The worrying trend of climate change has provided fodder for big movies these last few years. From documentaries to epic disaster movies, the topic is a compelling one as we throw out many “what if” scenarios. Geostorm is the latest entry that places us in the future of a possible scenario, where we use tech to resolve the adverse changes.
Gerald Butler is Jake Lawson. The movie introduces him as the architect of a woven network of satellites, each aimed at a spot or city on earth to maintain the natural habitat. Built with the agreement of 17 major countries and helmed by super forces United States and China, the project is a huge success.
The thing is, there’s an agreement for the U.S. to hand the entire project over to the UN in three years, now that it has stabilised. This does not please a group of senators, who want to maintain control over the project and suggest measures to which the hot-headed Jake rails against. Jake – you’re fired. By his brother Max (Jim Sturgess) no less.
Fast forward to the handover, malfunctions starts to come in in a timely manner. We see shocking scenes of frozen desert villages in Afghanistan and fiery eruptions in Hong Kong. Was it a coincidence or is something larger at play here?
You guessed it.
Leonard Dekkom (Ed Harris), the President’s aid, tasks Max to re-hire his brother to solve the issues, but the brotherly duo gets increasingly convinced that someone has sabotaged the project. What the world could potentially face is a series of natural calamities that trigger off an irreversible destructive force around the planet – thus named Geostorm.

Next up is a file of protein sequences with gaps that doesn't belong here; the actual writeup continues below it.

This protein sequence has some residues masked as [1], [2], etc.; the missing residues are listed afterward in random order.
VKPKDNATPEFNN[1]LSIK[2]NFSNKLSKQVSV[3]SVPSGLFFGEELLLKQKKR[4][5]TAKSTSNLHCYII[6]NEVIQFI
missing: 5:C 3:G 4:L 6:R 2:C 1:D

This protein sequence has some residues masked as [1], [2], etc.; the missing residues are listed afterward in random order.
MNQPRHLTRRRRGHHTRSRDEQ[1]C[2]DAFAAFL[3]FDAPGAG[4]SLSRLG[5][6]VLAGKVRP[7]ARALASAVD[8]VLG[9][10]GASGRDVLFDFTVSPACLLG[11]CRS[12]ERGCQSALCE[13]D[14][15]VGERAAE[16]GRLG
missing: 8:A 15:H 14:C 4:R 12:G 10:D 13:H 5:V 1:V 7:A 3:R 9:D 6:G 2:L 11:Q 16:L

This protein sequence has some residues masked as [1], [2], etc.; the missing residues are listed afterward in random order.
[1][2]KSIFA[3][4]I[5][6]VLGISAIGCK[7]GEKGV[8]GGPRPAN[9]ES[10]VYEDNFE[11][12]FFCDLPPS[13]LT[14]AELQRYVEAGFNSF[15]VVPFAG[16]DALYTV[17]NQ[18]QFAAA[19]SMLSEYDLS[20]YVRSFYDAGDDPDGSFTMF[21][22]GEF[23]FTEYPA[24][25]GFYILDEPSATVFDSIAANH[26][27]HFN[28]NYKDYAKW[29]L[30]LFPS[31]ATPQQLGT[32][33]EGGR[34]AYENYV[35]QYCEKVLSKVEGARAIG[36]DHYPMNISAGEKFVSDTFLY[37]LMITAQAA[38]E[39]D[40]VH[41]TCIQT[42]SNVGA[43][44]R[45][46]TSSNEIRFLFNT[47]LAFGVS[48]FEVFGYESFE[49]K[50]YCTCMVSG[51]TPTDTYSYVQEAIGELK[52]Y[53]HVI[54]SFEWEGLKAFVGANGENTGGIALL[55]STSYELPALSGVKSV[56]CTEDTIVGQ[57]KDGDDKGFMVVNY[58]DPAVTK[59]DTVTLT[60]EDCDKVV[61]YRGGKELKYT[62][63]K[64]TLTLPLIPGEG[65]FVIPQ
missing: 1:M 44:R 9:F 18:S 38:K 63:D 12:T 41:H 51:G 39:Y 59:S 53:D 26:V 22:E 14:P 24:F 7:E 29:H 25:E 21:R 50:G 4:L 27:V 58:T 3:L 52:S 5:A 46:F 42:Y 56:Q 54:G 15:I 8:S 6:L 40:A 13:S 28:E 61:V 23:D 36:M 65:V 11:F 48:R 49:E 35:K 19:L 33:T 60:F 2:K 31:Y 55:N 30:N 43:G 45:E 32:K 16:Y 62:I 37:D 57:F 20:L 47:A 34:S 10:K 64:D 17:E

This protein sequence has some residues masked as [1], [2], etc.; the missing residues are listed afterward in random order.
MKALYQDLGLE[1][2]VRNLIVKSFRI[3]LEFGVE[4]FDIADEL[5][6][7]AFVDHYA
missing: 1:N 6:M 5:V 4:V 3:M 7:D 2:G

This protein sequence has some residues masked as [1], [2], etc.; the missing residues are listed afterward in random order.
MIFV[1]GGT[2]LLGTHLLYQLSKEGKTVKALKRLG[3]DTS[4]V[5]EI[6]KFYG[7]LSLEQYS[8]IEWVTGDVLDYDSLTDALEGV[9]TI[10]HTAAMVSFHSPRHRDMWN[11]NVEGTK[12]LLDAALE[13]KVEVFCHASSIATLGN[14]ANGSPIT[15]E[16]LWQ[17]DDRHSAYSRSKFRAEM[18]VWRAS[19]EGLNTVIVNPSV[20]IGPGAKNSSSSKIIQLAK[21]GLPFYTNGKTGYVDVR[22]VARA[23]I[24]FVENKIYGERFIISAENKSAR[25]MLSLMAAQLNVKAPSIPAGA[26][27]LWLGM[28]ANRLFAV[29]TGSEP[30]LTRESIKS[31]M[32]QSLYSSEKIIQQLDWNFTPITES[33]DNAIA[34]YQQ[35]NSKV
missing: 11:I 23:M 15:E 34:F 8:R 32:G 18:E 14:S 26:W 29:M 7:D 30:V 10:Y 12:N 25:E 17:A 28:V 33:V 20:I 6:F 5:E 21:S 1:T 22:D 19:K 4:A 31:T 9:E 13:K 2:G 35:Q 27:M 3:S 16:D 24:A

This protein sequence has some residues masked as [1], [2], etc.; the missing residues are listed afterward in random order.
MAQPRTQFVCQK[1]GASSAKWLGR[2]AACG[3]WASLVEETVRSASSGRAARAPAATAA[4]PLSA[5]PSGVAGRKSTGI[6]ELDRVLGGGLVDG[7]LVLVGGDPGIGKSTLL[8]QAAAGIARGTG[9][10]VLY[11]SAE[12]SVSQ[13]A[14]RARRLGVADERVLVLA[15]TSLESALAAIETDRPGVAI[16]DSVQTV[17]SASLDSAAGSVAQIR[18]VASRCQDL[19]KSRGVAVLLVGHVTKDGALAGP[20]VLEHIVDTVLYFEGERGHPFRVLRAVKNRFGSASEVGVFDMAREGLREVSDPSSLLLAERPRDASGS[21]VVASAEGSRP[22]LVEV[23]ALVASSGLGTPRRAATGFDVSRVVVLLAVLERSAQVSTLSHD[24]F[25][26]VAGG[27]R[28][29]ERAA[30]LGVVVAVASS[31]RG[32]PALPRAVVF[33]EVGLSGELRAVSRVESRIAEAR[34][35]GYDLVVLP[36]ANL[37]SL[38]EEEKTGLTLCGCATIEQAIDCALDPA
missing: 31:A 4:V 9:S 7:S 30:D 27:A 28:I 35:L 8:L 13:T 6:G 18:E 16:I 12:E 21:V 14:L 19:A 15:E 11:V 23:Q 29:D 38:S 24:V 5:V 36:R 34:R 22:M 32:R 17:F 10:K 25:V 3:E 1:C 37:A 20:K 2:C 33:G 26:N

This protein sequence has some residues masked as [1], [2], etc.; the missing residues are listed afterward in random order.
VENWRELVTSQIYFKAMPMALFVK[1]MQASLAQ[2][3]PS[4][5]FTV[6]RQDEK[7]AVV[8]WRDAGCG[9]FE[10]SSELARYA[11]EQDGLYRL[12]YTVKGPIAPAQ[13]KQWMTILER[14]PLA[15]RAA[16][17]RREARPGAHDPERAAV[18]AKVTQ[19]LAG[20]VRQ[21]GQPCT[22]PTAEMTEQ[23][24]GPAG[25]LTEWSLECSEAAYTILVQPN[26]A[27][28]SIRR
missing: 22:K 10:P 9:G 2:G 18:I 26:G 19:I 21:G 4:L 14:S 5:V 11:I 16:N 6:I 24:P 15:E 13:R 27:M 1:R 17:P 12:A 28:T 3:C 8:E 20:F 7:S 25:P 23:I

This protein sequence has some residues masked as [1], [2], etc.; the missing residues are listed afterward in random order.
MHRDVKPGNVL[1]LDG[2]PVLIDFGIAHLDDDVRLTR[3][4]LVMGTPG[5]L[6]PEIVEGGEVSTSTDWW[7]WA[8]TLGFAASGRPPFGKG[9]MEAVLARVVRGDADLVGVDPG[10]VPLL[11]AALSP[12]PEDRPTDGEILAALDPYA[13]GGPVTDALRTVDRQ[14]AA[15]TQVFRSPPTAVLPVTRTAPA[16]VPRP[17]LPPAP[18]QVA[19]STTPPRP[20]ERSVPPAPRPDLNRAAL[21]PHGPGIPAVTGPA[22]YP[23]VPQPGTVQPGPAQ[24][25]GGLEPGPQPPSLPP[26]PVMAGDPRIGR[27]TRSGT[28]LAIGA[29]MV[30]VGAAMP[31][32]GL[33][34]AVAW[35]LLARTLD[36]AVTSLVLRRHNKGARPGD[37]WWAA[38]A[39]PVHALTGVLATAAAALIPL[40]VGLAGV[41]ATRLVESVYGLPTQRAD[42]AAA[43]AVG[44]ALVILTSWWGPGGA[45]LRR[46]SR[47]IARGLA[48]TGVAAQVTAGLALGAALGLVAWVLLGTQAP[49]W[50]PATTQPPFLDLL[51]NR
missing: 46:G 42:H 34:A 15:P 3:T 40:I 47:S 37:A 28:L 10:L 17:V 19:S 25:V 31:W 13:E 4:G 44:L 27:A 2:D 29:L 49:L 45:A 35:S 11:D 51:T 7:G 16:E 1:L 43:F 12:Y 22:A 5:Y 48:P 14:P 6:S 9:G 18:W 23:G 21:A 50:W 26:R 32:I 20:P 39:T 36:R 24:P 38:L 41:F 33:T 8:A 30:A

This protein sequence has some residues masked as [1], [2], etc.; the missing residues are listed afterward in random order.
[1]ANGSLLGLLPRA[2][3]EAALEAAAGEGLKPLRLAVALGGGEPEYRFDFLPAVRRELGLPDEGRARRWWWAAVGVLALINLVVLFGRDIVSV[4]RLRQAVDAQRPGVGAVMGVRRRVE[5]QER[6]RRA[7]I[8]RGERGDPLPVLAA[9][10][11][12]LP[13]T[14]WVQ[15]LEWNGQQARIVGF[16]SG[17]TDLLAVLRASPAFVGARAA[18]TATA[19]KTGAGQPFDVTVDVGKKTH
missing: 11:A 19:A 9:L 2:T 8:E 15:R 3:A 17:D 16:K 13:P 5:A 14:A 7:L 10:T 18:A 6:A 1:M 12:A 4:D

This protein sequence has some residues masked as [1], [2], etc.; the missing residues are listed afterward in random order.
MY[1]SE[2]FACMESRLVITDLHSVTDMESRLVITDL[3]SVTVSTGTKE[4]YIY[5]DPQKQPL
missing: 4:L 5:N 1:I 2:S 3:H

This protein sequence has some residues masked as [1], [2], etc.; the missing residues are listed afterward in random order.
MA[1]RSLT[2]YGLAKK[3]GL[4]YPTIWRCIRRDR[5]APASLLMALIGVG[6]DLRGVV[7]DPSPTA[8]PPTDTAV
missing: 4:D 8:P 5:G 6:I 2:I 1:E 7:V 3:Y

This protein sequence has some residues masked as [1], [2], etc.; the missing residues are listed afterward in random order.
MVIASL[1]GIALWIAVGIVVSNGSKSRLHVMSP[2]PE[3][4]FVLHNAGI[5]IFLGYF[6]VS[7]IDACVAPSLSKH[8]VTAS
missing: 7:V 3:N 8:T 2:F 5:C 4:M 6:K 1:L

If you feel the scenes, build-up and cast are eerily familiar, you’re on to something. Director and co-writer Dean Devlin was producer for the Independance Day series and Geostorm is pretty much that with a climate change spin.
You’ve got the anti-hero, the love-hate family ties, the child who symbolises hope for mankind, the betrayals from your most trusted, and yes – millions of dollars worth of effects. From tornados to electrical storms to tsunamis, the formula has been transplanted, except in this case, we can afford to place these natural disasters in unexpected cities. A spectacle? Yes. Enough to justify the movie? Eh.
A strange thing is happening with the audience these days. We’re treated to so much CGI, that we’re switching off to them. Film makers keep scaling them up – taller waves, more powerful explosions – but even as faceless people get swept up by the destruction, we know that the ones we can see – cue small boy with his dog – will not perish. We never get worried, because the producers need us to see their looks of relief when they get saved. Yay humanity!
Geostorm suffers from a lack of originality, which could have been strengthened by a better script or cast. But sadly, it goes run-of-the-mill and doesn’t excite as much as it thought it would.
Grand scale effects loses the plot and the cast fail to support the action thriller. This. Is. Spartan.
First published: www.movieXclusive.com